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Chamberlain is far and away the best center ever. It is not close. People confuse team success with individual player's performance. Over 10 seasons, Russell and Chamberlain played 142 games against each other. Wilt averaged 28.7 points and 28.7 rebounds while Russell averaged 14.5 points and 23.7 rebounds. Chamberlain scored 50 or more points seven times against Russell, including a high of 62. Russell's highest scoring game against Chamberlain was 37. Wilt averaged slightly more assists than Russell. For much of his career, Chamberlain had to carry the load for teams that lacked talent. How important was Chamberlain to his teams? In one season, he averaged 48.5 minutes per game in a game that only lasts 48 minutes. When given talented teammates, like the 72 Lakers, his teams dominated.
I've watched both, and its a tie to me, but I just love Jabbar's game. Perhaps his finesse is my reason, as I prefer skills vs dominance/athleticism. I guess it boils down to individual preferences and bias (team). Good thread though because of the top 5 mentioned if you had to select one, anyone would satisfy starting a team build. Like getting Kobe because Lebron was selected.

 
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Great thread- would love to see more of these type of threads during this pandemic & no to little sports!
 
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For those that want to build up Olajuown vs the Big 3-- (for the record Olajuwon probably my favorite center to watch as a fan in his 93-94 and 94-95 seasons).

In regards to Russell (I see more knocks on Russell than Wilt or Jabbar so I'll use him as an example.) - there's comments that he had the great teammates and that Russell didn't shoot well. SO how can anyone rip into Russell's fg% yet claim he had great teammates if fg% was so important? During Russell's time Hondo shot 41.9%. Cousy 43.8%. Heinsohn 40.4%. Sam Jones 45.6%. Russell averaged over 42 minutes per game in which Auerbach had his team run a crummy offense not designed for fg%.

Being 2nd on your team in assists for 9 years and 1 year leading your team in assists for a center - while your team is winning-- isn't the incredibly outstanding? Russell was able to lead fastbreaks in the open floor. Was Hakeem or Shaq ever able to do that? And I'd be curious to see his fg% in the 4th quarter vs the other quarters along with his assists considering he averaged for his career 42.3 minutes.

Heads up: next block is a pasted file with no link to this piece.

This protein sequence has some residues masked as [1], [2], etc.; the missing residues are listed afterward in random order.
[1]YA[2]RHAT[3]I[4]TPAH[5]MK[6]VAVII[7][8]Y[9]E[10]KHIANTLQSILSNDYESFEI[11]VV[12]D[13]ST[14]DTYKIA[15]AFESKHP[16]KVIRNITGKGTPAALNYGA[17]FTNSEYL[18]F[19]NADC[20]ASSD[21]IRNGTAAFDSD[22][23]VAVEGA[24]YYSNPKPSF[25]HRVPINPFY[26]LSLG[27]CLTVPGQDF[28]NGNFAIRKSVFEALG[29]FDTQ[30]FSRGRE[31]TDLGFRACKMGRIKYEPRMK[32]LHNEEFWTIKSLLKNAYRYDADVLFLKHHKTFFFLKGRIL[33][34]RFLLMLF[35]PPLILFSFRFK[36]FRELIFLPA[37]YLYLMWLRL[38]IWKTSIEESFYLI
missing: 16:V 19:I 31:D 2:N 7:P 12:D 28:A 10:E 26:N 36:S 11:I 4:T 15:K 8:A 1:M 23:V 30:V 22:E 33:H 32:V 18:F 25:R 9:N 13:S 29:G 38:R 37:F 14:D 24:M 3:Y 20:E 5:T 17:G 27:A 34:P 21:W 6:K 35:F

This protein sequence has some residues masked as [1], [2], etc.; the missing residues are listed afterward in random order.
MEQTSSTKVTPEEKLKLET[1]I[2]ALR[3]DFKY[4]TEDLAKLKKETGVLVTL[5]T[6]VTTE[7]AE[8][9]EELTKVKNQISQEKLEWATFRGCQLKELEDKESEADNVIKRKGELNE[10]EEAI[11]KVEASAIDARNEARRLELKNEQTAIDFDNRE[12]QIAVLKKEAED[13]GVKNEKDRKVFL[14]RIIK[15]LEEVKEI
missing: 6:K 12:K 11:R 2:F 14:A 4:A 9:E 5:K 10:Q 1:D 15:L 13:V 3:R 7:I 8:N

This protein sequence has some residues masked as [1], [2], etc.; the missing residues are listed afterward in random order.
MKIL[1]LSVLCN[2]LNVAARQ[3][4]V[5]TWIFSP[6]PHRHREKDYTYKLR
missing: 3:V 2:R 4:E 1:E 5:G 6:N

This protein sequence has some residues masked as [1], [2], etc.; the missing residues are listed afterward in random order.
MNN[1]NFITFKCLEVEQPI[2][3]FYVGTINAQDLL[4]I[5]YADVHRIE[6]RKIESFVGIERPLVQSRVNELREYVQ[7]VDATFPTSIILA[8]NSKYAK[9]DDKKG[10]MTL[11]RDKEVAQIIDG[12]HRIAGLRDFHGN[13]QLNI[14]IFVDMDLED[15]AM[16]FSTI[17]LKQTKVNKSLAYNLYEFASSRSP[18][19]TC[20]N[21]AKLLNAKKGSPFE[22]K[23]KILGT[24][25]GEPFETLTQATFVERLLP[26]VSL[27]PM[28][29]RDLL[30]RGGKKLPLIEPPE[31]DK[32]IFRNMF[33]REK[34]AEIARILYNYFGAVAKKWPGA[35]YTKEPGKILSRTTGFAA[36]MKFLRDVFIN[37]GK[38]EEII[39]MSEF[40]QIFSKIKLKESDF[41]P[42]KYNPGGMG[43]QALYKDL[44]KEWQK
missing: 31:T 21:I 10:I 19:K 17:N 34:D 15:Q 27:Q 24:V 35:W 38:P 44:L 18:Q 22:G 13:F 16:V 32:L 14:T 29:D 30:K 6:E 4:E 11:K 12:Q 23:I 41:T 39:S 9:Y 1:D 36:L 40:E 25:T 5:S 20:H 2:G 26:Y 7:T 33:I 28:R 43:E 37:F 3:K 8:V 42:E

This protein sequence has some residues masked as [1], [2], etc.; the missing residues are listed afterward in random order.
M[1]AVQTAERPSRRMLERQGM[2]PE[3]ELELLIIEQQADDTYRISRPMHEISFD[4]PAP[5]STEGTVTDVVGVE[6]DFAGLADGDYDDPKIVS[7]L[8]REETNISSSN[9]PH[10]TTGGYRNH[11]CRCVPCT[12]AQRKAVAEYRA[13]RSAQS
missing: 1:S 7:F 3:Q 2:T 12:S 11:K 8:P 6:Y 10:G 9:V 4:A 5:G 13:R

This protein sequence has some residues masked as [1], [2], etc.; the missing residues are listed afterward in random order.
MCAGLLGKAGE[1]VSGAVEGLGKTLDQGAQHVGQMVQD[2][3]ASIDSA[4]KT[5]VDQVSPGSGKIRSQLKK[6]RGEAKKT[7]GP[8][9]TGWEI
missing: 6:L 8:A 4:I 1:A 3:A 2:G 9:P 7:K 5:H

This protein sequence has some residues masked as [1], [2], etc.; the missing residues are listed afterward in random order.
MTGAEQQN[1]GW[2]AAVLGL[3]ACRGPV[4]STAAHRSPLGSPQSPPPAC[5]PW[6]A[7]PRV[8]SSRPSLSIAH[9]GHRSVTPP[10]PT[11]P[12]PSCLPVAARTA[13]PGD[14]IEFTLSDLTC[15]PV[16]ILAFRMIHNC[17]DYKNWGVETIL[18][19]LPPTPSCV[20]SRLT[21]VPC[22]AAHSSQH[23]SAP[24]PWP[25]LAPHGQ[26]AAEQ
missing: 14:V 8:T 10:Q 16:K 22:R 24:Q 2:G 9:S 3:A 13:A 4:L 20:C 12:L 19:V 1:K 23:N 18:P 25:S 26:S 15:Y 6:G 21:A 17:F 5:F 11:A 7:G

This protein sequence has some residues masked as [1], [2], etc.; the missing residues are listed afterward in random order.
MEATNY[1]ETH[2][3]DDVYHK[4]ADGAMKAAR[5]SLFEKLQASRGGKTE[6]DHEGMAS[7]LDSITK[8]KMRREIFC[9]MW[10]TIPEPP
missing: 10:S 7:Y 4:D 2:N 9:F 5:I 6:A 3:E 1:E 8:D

Let’s contrast this Olajuwon. Early on in his NBA career he was known as cheap-shot player. And look at his career – for someone as gifted offensively as he was he had a 6 year run of a fg% between .502 to .514. His average dipped to 21.6 in 1991-1992 (previous year he was hurt). ***Around that time he found religion. And he changed his style from power to more finesse. He became quicker. That’s when he “became The Dream” that we know of. Look at his stats. In 1992-1993 his FG up quite a bit. Points up by 4.5 and assists up from a career about 2.2 to 3.5. He never had more assists than turnovers until 1992. This all coincides with his getting more into religion. Look at his matchups with David Robison.

Their 1st 13 matchups before Dec 1992 DRob averaged slightly higher points that Hakeem, while shooting 48.9% while Hakeem shot just 40.01%. So DRob is taking 5.7 less shots yet scoring slightly more. But as mentioned above as Olajuwon’s style changed to more finesse –around the time he found religion- he began to dominate DRob. The timelines all coincide. I thought I read an article on this long ago as well but no way I can find it now.

SO a candle lit in Olajuwon’s head round the prime of his career. I know some will laud his 88-89 and 89-90 seasons which is absolutely justified in some manner as an individual. But take a look for example at his assist-to-turnover numbers. They stink. They’re awful. AT that point in time he wasn't much of a team player. Then miraculously he jumps to 3.5 assists and the 1st time he had less turnovers than assists for his career in 1992-1993? So while Hakeem was off-the-charts early on – there’s a stretch individually he is but still can be outplayed by someone like DRob. Not until 1992-1993 when he transformed does he wipe out DRob. The thing is the other 3 ALL-Time greats transformed into great players from day 1 and kept it going for 10+ years. Hakeem didn’t.